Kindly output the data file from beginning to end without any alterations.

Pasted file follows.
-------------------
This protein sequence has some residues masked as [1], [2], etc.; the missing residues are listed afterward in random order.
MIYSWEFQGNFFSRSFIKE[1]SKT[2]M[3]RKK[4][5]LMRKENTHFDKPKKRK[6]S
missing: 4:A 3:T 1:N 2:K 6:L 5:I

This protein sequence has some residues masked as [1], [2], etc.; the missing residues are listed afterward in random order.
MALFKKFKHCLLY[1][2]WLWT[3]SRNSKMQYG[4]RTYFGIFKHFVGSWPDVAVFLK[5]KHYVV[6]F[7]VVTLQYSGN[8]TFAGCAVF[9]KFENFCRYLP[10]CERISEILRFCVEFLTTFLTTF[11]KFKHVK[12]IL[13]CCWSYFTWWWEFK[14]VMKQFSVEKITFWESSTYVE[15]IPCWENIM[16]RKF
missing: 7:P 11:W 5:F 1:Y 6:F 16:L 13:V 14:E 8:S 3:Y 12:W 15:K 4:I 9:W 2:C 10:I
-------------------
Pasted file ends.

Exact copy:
This protein sequence has some residues masked as [1], [2], etc.; the missing residues are listed afterward in random order.
MIYSWEFQGNFFSRSFIKE[1]SKT[2]M[3]RKK[4][5]LMRKENTHFDKPKKRK[6]S
missing: 4:A 3:T 1:N 2:K 6:L 5:I

This protein sequence has some residues masked as [1], [2], etc.; the missing residues are listed afterward in random order.
MALFKKFKHCLLY[1][2]WLWT[3]SRNSKMQYG[4]RTYFGIFKHFVGSWPDVAVFLK[5]KHYVV[6]F[7]VVTLQYSGN[8]TFAGCAVF[9]KFENFCRYLP[10]CERISEILRFCVEFLTTFLTTF[11]KFKHVK[12]IL[13]CCWSYFTWWWEFK[14]VMKQFSVEKITFWESSTYVE[15]IPCWENIM[16]RKF
missing: 7:P 11:W 5:F 1:Y 6:F 16:L 13:V 14:E 8:S 3:Y 12:W 15:K 4:I 9:W 2:C 10:I